Kitchen cow was created from the love of food and the love of talking about it. While I have always written occasional blog posts about food, my first bento post, dated May 3, 2006 was the one that really got this site started.
A few weeks after inundating my livejournal friends list with more bento posts, I decided to give them a home of their own at http://kitchencow.livejournal.com. Because my love of food extends from beyond the world of bento, it has mutated (!) from being a bento blog into a food blog. Sure, a large percentage of the content is bento, but I like having the freedom to write about food I ate, food I cooked, or sometimes, even just food I photographed.
Exactly a year after the beginning of my bento blogging exploits, I finally gave in, bought my own domain and kitchen cow’s newest chapter unfolds.
Welcome to the kitchen. There’s always room for one more. (Don’t mind the cows, they don’t bite.)
the kao behind the kitchen
While there are a lot of non-sentient cows in the mix, the only real person behind the site is kaoko (Me! I speaketh in third person! Bwahahahahaha!). A full-time copywriter by profession, Kao doesn’t really have much time to cook on weekdays, other than for her bento. That’s why it’s doubly special: it gives her something to look forward to, come lunchtime, and it lets her do something she really loves: cooking.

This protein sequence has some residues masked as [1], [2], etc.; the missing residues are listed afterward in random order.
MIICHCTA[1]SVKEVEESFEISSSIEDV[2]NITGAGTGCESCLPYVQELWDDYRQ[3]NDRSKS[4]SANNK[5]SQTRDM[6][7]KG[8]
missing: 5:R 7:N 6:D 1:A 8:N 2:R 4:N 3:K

While she’s never had a formal cooking education, she wants to take cooking classes in the future. All in the hopes that it’ll finally teach her something she desperately wants to learn: High Speed Vegetable Chopping!
what’s with all the Japanese food?
My love affair with Japanese food began when I entered grade school. As a reward for good grades, we’d go eat at Kamameshi House. At that time, my usual orders were limited to Ebi Tempura, Tonkatsu, and Kakiage. The consuming passion for sashimi came much much later. Don’t get me wrong. I love Filipino food. In fact, I want to share it with the world. But Japanese food has always been special to me, and still is.
In my pre-teen years, as I was learning to cook, it was inevitable that I’d want to experiment on Japanese food. The simple tonkatsu was easily my early masterpiece. Still, ultimately, it’s preparing bento that encouraged me to experiment and learn new dishes. Because I’d usually be cooking for one, failure wasn’t a big deal. If I screwed up somewhere, I can easily eat my mistakes.
Now, more than a year later, my repertoire has grown and crossed over to other cuisines. Still, when asked what cuisine I love best, it’ll always be Nihon Ryouri.
Putting together a site takes more than just food and a happy stomach. To take pictures, I always keep Natsume in my purse. Natsume is my Canon IXUS 55 Digital Camera. Majority of the shots taken during Kitchen Cow’s first two years were taken with him. Shots previous to that were taken with my original Canon IXUS II who wasn’t blessed with a nickname. A couple of pictures between the IXUS II and Natsume were taken with Cla’s Canon Powershot S3 and an old Cybershot I borrowed from work.
Much as Natsume comes in handy, there came a time when I felt the need to upgrade to a DSLR so I could learn more about photography. Meet Natsuki, my Canon EOS 450D, released as the Rebel XSi in the US. She’s the camera I use most often now, for home set-ups and for planned restaurant visits. Except when I’m too lazy to lug her along though. Right now, I use her with her 18-55mm f/3.5-5.6 kitlens or with my 50mm f/1.8 prime lens.